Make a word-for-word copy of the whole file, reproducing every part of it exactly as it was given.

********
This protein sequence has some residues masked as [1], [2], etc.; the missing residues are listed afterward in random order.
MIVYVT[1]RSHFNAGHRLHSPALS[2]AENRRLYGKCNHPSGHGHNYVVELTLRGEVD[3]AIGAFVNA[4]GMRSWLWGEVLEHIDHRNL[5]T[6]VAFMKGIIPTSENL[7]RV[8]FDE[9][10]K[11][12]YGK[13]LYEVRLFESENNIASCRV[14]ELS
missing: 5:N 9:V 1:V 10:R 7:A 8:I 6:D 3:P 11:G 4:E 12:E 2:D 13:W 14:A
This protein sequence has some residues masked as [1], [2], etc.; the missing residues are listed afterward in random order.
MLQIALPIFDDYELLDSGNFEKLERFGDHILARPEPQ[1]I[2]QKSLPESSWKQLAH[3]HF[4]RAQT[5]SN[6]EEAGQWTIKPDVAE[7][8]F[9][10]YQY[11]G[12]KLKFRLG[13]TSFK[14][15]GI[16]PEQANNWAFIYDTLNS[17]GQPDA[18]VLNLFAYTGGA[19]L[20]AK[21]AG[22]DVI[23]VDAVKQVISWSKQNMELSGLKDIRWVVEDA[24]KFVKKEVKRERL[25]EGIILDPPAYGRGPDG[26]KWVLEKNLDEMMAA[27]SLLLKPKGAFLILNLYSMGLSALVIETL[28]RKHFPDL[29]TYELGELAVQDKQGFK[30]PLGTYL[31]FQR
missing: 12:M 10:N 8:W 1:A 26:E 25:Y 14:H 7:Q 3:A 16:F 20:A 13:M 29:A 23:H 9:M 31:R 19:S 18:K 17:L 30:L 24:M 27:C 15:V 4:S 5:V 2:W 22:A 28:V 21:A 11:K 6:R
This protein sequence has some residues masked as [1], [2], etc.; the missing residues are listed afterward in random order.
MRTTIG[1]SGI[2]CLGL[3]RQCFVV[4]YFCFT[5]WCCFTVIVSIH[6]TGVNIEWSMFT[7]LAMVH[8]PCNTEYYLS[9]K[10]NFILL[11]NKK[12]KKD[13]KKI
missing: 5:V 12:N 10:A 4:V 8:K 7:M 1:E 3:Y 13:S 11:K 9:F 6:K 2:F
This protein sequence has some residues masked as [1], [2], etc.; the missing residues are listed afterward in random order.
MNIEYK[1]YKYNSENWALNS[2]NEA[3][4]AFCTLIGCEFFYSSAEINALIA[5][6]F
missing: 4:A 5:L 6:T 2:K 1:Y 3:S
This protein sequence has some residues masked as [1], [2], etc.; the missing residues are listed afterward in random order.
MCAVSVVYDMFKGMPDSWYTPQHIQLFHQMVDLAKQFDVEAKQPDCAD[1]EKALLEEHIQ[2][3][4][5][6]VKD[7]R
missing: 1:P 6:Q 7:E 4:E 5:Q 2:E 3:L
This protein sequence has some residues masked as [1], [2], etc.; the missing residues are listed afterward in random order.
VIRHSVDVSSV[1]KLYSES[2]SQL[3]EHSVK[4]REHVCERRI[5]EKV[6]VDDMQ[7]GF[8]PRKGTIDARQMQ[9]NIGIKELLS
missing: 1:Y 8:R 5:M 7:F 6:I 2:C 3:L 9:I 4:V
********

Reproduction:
This protein sequence has some residues masked as [1], [2], etc.; the missing residues are listed afterward in random order.
MIVYVT[1]RSHFNAGHRLHSPALS[2]AENRRLYGKCNHPSGHGHNYVVELTLRGEVD[3]AIGAFVNA[4]GMRSWLWGEVLEHIDHRNL[5]T[6]VAFMKGIIPTSENL[7]RV[8]FDE[9][10]K[11][12]YGK[13]LYEVRLFESENNIASCRV[14]ELS
missing: 5:N 9:V 1:V 10:R 7:A 8:I 6:D 3:P 11:G 4:E 12:E 2:D 13:W 14:A
This protein sequence has some residues masked as [1], [2], etc.; the missing residues are listed afterward in random order.
MLQIALPIFDDYELLDSGNFEKLERFGDHILARPEPQ[1]I[2]QKSLPESSWKQLAH[3]HF[4]RAQT[5]SN[6]EEAGQWTIKPDVAE[7][8]F[9][10]YQY[11]G[12]KLKFRLG[13]TSFK[14][15]GI[16]PEQANNWAFIYDTLNS[17]GQPDA[18]VLNLFAYTGGA[19]L[20]AK[21]AG[22]DVI[23]VDAVKQVISWSKQNMELSGLKDIRWVVEDA[24]KFVKKEVKRERL[25]EGIILDPPAYGRGPDG[26]KWVLEKNLDEMMAA[27]SLLLKPKGAFLILNLYSMGLSALVIETL[28]RKHFPDL[29]TYELGELAVQDKQGFK[30]PLGTYL[31]FQR
missing: 12:M 10:N 8:W 1:A 26:E 25:Y 14:H 7:Q 3:A 16:F 20:A 13:M 29:A 23:H 9:M 31:R 19:S 18:K 17:L 30:L 24:M 27:C 15:V 4:S 5:V 2:W 22:A 28:V 21:A 11:K 6:R
This protein sequence has some residues masked as [1], [2], etc.; the missing residues are listed afterward in random order.
MRTTIG[1]SGI[2]CLGL[3]RQCFVV[4]YFCFT[5]WCCFTVIVSIH[6]TGVNIEWSMFT[7]LAMVH[8]PCNTEYYLS[9]K[10]NFILL[11]NKK[12]KKD[13]KKI
missing: 5:V 12:N 10:A 4:V 8:K 7:M 1:E 3:Y 13:S 11:K 9:F 6:K 2:F
This protein sequence has some residues masked as [1], [2], etc.; the missing residues are listed afterward in random order.
MNIEYK[1]YKYNSENWALNS[2]NEA[3][4]AFCTLIGCEFFYSSAEINALIA[5][6]F
missing: 4:A 5:L 6:T 2:K 1:Y 3:S
This protein sequence has some residues masked as [1], [2], etc.; the missing residues are listed afterward in random order.
MCAVSVVYDMFKGMPDSWYTPQHIQLFHQMVDLAKQFDVEAKQPDCAD[1]EKALLEEHIQ[2][3][4][5][6]VKD[7]R
missing: 1:P 6:Q 7:E 4:E 5:Q 2:E 3:L
This protein sequence has some residues masked as [1], [2], etc.; the missing residues are listed afterward in random order.
VIRHSVDVSSV[1]KLYSES[2]SQL[3]EHSVK[4]REHVCERRI[5]EKV[6]VDDMQ[7]GF[8]PRKGTIDARQMQ[9]NIGIKELLS
missing: 1:Y 8:R 5:M 7:F 6:I 2:C 3:L 9:I 4:V